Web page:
Globally, the first green bonds were issued by the World Bank in response to demand from Scandinavian pension funds. Since then, green bond issuances have taken off, with issuers including household names like Unilever, EDF and Toyota.

The market is expected to reach a new acceleration path following the Paris conference on climate change (COP21) in November when national leaders agreed to keep temperature rise this century to below 2 degrees Celsius. This new consensus suggests a new regulatory environment that gives incentives for clean energy projects financially and makes green bonds much more attractive for investors.

China's milestone announcement under the COP21 framework to hit the CO2 emissions peak by around 2030 and slash CO2 emissions per unit of the Gross Domestic Product by 60-65 percent from the 2005 level point to even higher potential for its domestic green bonds market.

"China has tremendous opportunities to continue the path of greening its economy and support low carbon and sustainable development. There is good energy and momentum behind trying to find ways to fulfill promises made at COP21, and investors are keen to be engaged and participate," says Heike Reichelt, head of investor relations and new products at the World Bank.

According to China's Financial Research Institute at the State Council's Research Center, the country needs 2.9 trillion yuan of investment annually in the next five years to support its green energy ambitions. Of these, potentially 300 billion a year could be funded by green bonds, according to the think tank.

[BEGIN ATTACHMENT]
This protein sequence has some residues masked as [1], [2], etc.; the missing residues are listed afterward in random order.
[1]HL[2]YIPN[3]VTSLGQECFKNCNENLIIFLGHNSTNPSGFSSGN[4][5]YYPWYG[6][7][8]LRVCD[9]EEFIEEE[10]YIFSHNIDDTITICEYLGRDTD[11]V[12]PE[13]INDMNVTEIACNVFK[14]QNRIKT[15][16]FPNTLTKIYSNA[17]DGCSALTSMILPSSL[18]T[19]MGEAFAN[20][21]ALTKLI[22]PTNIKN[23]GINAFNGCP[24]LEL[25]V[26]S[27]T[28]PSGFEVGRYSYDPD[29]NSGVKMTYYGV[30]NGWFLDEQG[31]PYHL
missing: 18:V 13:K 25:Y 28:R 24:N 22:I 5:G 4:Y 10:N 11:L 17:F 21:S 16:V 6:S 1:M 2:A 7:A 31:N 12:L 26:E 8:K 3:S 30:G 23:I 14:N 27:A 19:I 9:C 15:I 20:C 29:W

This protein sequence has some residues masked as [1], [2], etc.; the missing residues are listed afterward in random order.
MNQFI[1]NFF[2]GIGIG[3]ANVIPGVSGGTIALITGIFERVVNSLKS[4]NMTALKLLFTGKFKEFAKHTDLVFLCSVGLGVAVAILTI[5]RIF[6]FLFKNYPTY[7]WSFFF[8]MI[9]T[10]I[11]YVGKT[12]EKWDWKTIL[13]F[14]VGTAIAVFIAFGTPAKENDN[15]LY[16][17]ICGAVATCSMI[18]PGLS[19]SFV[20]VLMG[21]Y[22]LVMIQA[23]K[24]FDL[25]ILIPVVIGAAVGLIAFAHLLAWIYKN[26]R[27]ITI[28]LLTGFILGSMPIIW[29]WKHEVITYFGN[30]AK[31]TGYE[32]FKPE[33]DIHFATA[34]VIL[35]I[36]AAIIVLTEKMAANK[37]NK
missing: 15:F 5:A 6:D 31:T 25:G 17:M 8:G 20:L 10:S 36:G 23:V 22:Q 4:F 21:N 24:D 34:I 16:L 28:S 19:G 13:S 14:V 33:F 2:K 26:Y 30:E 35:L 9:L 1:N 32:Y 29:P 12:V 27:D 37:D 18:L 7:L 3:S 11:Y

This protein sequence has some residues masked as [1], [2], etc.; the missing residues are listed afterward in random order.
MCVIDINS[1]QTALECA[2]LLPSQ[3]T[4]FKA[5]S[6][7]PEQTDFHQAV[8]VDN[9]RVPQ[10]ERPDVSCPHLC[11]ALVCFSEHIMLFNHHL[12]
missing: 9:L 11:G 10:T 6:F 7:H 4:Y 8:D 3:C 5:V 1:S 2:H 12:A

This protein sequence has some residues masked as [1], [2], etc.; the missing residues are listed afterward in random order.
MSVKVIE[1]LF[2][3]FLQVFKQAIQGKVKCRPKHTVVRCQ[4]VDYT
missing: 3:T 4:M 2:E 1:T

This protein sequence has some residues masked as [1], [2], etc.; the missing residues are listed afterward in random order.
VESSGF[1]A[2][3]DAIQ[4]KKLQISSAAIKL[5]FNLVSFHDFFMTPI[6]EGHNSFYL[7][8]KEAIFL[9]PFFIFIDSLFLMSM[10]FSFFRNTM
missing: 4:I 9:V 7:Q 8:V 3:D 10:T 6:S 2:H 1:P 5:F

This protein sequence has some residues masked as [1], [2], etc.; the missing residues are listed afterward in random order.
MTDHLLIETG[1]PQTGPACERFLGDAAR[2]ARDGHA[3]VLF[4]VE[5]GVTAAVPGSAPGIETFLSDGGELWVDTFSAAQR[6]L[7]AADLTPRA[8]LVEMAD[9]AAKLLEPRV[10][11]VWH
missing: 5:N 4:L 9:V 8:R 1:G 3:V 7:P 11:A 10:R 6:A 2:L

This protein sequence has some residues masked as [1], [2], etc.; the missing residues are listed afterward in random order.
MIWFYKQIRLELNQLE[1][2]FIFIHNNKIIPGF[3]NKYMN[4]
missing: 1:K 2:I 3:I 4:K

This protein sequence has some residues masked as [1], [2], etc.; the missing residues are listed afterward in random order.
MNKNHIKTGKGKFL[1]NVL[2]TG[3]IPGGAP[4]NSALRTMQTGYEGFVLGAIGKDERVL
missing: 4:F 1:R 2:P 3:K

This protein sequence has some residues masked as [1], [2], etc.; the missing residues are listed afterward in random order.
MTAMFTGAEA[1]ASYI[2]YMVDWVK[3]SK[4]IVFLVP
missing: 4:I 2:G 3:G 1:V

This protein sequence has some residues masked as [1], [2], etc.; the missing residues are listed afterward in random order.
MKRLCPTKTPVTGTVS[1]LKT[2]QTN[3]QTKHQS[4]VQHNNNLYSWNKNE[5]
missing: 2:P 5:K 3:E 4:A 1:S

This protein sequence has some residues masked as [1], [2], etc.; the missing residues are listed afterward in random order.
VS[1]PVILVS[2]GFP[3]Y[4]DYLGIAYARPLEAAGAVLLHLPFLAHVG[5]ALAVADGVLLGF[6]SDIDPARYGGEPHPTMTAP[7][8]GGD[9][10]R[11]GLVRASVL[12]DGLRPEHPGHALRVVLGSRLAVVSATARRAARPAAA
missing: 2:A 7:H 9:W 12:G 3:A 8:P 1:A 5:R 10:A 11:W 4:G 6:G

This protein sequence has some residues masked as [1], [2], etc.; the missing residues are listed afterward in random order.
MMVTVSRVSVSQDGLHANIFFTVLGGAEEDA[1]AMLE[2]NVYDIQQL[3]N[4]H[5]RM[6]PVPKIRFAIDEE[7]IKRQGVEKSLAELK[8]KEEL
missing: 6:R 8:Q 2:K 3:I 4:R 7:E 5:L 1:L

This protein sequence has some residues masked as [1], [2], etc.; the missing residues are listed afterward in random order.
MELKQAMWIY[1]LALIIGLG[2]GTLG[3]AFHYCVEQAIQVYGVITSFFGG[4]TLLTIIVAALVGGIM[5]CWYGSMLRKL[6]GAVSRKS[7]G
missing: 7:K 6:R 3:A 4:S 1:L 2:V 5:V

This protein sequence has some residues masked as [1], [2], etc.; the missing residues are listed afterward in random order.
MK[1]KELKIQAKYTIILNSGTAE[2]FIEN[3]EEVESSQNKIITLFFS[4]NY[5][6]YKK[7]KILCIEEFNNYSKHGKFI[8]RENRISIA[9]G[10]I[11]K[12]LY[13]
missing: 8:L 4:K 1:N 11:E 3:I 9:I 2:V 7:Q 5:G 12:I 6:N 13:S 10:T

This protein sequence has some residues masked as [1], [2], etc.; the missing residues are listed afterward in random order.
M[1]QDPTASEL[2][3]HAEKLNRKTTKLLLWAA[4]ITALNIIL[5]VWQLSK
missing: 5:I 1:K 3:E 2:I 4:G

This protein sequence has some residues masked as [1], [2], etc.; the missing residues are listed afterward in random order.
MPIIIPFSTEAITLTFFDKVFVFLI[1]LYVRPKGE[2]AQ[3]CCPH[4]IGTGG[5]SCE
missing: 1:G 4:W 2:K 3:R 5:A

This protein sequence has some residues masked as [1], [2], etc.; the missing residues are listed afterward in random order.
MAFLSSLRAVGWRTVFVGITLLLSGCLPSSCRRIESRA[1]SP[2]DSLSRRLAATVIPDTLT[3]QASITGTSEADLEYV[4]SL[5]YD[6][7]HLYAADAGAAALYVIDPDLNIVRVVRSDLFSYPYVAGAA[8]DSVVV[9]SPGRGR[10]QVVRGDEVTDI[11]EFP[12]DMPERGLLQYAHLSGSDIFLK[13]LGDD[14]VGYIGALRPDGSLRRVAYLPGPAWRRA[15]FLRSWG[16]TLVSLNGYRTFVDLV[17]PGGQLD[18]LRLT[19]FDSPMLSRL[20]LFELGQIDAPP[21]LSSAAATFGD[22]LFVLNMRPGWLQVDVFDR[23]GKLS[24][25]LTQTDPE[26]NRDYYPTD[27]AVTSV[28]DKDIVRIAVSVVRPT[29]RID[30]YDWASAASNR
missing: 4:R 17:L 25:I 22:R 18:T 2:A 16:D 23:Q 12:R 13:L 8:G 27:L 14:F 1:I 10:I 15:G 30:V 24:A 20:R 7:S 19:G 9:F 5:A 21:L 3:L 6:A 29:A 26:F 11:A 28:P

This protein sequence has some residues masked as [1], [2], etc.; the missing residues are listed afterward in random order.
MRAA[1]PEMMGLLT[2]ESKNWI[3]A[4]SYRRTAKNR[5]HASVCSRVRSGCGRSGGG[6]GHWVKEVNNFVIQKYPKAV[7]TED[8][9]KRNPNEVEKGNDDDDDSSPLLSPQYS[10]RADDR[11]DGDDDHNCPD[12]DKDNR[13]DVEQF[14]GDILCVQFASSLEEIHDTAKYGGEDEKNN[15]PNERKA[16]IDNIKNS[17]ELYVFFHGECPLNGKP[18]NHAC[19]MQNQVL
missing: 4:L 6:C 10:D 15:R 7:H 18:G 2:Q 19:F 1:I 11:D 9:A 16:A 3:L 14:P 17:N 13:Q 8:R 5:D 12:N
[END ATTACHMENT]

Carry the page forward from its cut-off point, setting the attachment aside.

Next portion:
Besides growing China's domestic green bond market, the emergence of renminbi-denominated green bonds in offshore markets is also playing an important role in helping China to reform and open up its capital markets, and internationalize the renminbi.

The first renminbi offshore green bonds are issued by the International Financial Corp, a World Bank organization, in London, raising 500 million yuan in 2014. China's PBoC issued its first offshore green renminbi bonds in London in October, raising 5 billion yuan, and the Agricultural Bank of China issued 600 million yuan also in London in October.

Green bonds can also be a vehicle to channel financing into infrastructure projects in China and other Asian countries, says Huo Rongrong, Global Head of China and RMB Business for Capital Financing at HSBC. The bank acted as sole lead manager on the IFC renminbi green bond, and was joint global coordinators for PBoC bond.

Global funds that invest in green bonds issued in China will help with the process of renminbi's onshore and offshore activities, another key element of China's capital market liberalization and renminbi internationalization, Huo says.

"China has played a key role in the formation of new multinational institutions like the Asian Infrastructure Investment Bank and the BRICS Development Bank, so new opportunities abound for these organizations to raise green bonds to fund infrastructure deals," Huo says.

The China-led AIIB, for example, has identified "Lean, Green, Clean" as distinct characteristics that will guide the bank's funding of projects.

"As these infrastructure projects are committed to long term environmental sustainability, they are suitable projects to be funded by green bonds, and the potential scale of these projects will help to grow the international green bond market to a new level," Huo says.

Whilst momentum behind green bonds is fast building up, the industry should now look beyond at the green finance picture holistically, says Huo. "We must not forget that money should flow to where it is needed most. It is therefore critical that the green agenda is closely linked with global infrastructure needs and reform."